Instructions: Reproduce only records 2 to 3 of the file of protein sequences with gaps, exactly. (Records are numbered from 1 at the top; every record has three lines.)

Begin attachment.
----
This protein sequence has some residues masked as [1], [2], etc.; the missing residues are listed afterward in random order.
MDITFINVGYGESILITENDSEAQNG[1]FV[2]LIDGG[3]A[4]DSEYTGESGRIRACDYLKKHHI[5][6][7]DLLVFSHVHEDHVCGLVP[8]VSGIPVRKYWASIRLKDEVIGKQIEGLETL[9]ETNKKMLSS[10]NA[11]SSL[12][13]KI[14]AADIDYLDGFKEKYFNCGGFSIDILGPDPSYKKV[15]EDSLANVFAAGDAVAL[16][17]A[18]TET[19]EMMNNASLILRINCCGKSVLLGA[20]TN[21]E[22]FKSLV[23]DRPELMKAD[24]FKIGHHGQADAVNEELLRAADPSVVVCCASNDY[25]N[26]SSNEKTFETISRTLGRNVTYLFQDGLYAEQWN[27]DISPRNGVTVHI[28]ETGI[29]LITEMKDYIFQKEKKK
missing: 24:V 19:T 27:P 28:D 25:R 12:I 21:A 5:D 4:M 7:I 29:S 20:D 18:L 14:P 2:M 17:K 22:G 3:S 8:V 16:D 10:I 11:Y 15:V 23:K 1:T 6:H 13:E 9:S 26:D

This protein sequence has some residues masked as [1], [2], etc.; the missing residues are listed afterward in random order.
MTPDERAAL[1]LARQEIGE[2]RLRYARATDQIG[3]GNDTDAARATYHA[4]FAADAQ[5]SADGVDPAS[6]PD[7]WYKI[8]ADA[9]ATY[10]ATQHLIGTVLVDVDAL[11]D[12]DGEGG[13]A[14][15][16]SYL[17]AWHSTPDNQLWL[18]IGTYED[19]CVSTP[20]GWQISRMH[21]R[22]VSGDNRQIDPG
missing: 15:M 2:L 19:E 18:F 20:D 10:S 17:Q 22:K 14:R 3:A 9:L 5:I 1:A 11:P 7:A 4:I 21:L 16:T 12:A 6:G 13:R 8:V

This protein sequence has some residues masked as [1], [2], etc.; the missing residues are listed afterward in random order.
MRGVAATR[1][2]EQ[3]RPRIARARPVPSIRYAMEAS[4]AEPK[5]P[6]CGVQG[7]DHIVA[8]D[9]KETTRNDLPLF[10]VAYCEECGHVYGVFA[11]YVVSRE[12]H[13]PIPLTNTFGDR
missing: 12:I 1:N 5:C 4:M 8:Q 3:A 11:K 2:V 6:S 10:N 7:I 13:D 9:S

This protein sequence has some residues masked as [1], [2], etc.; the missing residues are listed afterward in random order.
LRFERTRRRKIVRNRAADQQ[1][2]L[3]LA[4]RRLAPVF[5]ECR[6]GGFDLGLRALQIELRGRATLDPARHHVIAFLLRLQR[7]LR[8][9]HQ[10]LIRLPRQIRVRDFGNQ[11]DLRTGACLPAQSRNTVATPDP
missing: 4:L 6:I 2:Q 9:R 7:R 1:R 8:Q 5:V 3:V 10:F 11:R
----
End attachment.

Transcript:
This protein sequence has some residues masked as [1], [2], etc.; the missing residues are listed afterward in random order.
MTPDERAAL[1]LARQEIGE[2]RLRYARATDQIG[3]GNDTDAARATYHA[4]FAADAQ[5]SADGVDPAS[6]PD[7]WYKI[8]ADA[9]ATY[10]ATQHLIGTVLVDVDAL[11]D[12]DGEGG[13]A[14][15][16]SYL[17]AWHSTPDNQLWL[18]IGTYED[19]CVSTP[20]GWQISRMH[21]R[22]VSGDNRQIDPG
missing: 15:M 2:L 19:E 18:F 20:D 10:S 17:Q 22:K 14:R 3:A 9:L 5:I 1:A 11:P 7:A 4:I 21:L 16:T 12:A 6:G 13:R 8:V

This protein sequence has some residues masked as [1], [2], etc.; the missing residues are listed afterward in random order.
MRGVAATR[1][2]EQ[3]RPRIARARPVPSIRYAMEAS[4]AEPK[5]P[6]CGVQG[7]DHIVA[8]D[9]KETTRNDLPLF[10]VAYCEECGHVYGVFA[11]YVVSRE[12]H[13]PIPLTNTFGDR
missing: 12:I 1:N 5:C 4:M 8:Q 3:A 11:K 2:V 6:S 10:N 7:I 13:D 9:S